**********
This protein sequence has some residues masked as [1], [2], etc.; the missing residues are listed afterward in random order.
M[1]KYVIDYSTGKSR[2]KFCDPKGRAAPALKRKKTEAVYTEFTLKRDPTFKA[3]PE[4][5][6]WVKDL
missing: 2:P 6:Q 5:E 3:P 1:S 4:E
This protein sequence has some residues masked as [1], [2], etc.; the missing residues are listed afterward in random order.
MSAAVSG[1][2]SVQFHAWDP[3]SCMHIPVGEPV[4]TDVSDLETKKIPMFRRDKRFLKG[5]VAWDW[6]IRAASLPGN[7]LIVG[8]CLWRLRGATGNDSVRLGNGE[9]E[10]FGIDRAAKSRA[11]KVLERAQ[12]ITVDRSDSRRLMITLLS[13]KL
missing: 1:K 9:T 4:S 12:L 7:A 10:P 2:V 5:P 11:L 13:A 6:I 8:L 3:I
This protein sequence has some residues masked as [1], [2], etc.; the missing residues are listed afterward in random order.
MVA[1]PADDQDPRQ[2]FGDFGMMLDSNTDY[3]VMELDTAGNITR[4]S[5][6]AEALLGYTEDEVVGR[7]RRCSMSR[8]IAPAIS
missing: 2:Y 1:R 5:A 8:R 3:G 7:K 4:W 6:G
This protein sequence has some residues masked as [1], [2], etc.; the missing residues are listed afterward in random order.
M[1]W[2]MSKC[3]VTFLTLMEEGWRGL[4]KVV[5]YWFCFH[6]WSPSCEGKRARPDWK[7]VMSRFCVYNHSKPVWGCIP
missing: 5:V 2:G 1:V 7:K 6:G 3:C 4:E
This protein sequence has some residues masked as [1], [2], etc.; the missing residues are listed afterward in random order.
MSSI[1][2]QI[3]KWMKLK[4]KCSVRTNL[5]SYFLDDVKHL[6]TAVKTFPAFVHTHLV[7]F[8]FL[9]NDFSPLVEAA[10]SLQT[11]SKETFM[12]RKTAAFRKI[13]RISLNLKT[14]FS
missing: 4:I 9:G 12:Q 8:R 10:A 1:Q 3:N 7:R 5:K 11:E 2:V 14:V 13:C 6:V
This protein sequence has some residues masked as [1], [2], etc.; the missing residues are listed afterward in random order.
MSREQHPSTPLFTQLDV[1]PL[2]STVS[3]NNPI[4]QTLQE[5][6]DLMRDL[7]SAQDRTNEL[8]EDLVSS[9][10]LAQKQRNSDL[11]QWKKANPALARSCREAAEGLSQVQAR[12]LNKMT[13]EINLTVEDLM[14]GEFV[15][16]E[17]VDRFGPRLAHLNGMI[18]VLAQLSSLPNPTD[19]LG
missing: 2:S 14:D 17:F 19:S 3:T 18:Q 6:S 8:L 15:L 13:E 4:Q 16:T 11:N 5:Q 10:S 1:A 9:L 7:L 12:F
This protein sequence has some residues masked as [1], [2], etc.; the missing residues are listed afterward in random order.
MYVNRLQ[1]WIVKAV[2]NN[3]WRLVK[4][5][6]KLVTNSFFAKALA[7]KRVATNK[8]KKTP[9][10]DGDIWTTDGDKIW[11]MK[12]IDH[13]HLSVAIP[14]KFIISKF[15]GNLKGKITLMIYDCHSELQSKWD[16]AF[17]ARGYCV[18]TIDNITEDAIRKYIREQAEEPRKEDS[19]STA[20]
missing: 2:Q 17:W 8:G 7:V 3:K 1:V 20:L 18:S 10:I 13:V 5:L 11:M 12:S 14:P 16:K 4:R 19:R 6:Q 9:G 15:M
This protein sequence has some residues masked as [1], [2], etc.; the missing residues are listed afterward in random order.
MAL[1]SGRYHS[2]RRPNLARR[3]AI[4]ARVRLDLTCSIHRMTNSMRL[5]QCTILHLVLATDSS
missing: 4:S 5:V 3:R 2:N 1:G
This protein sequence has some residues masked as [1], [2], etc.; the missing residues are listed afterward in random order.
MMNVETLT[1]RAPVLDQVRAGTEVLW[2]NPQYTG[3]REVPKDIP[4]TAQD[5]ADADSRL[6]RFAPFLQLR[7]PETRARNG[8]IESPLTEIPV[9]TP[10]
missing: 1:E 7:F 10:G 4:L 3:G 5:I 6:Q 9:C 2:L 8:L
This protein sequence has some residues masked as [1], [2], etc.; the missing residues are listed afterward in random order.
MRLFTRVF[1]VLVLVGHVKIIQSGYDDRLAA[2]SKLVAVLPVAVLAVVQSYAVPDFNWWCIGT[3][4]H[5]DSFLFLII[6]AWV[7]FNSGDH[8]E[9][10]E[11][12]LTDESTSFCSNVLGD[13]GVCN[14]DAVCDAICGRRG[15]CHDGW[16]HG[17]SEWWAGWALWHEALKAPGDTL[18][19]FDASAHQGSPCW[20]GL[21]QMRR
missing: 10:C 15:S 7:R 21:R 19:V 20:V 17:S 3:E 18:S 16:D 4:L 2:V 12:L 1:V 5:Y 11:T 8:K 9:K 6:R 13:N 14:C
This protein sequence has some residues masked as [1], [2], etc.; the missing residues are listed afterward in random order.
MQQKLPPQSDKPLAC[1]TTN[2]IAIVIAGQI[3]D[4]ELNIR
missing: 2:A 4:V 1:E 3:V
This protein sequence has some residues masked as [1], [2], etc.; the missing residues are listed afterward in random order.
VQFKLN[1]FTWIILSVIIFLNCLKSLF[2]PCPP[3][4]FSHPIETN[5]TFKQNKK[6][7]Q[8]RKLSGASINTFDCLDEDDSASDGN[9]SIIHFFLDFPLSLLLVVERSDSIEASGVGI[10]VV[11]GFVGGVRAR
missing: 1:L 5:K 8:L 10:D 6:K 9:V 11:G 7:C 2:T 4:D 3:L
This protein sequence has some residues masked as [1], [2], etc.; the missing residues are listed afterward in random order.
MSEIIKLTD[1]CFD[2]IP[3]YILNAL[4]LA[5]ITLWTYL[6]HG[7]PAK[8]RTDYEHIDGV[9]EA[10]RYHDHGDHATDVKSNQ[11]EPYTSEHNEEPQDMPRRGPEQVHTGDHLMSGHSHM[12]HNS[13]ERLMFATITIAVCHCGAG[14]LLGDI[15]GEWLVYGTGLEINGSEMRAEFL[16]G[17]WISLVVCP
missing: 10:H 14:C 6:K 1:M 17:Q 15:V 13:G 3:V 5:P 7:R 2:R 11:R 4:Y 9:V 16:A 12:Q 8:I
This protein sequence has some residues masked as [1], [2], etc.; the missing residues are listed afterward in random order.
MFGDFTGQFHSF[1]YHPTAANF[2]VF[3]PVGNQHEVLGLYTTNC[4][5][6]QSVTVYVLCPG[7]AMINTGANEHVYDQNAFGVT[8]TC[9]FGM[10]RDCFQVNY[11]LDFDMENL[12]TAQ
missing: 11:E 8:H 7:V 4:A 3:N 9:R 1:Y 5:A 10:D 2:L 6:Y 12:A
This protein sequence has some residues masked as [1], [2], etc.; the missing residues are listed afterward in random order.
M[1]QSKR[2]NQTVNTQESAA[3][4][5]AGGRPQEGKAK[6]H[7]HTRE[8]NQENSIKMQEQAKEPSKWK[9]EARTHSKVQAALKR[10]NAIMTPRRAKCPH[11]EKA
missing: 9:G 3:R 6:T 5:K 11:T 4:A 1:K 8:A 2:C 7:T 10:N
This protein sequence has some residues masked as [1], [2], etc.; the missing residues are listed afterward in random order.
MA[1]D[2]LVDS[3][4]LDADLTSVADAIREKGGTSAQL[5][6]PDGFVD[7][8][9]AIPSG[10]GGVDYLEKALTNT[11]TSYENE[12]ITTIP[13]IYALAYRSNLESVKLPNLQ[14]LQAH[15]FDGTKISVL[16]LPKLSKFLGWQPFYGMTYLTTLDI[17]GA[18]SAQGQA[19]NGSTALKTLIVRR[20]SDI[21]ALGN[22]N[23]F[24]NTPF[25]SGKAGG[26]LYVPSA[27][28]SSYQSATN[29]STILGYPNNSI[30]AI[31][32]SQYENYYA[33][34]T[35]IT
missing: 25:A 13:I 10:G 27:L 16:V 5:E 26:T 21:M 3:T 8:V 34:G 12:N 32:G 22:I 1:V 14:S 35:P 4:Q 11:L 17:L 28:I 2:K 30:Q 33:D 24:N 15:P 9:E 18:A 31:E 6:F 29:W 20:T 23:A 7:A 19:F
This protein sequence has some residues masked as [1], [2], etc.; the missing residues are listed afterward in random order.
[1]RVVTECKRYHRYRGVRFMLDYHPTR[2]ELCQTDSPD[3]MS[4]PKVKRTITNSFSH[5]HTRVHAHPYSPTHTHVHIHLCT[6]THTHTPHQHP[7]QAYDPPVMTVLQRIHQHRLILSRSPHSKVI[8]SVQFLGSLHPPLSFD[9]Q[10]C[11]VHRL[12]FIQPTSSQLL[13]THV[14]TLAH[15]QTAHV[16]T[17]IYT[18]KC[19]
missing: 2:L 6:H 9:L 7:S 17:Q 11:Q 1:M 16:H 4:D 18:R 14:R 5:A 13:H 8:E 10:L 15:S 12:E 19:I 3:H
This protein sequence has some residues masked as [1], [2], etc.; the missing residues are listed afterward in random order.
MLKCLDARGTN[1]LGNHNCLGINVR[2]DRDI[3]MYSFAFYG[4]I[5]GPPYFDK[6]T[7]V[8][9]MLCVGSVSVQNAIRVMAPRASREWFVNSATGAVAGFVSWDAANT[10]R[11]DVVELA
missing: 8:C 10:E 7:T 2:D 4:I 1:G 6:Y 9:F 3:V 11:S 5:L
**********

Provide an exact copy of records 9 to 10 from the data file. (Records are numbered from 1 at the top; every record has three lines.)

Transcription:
This protein sequence has some residues masked as [1], [2], etc.; the missing residues are listed afterward in random order.
MMNVETLT[1]RAPVLDQVRAGTEVLW[2]NPQYTG[3]REVPKDIP[4]TAQD[5]ADADSRL[6]RFAPFLQLR[7]PETRARNG[8]IESPLTEIPV[9]TP[10]
missing: 1:E 7:F 10:G 4:L 3:G 5:I 6:Q 9:C 2:L 8:L
This protein sequence has some residues masked as [1], [2], etc.; the missing residues are listed afterward in random order.
MRLFTRVF[1]VLVLVGHVKIIQSGYDDRLAA[2]SKLVAVLPVAVLAVVQSYAVPDFNWWCIGT[3][4]H[5]DSFLFLII[6]AWV[7]FNSGDH[8]E[9][10]E[11][12]LTDESTSFCSNVLGD[13]GVCN[14]DAVCDAICGRRG[15]CHDGW[16]HG[17]SEWWAGWALWHEALKAPGDTL[18][19]FDASAHQGSPCW[20]GL[21]QMRR
missing: 10:C 15:S 7:R 21:R 19:V 20:V 17:S 3:E 18:S 16:D 4:L 2:V 12:L 1:V 5:Y 11:T 8:K 9:K 6:R 13:N 14:C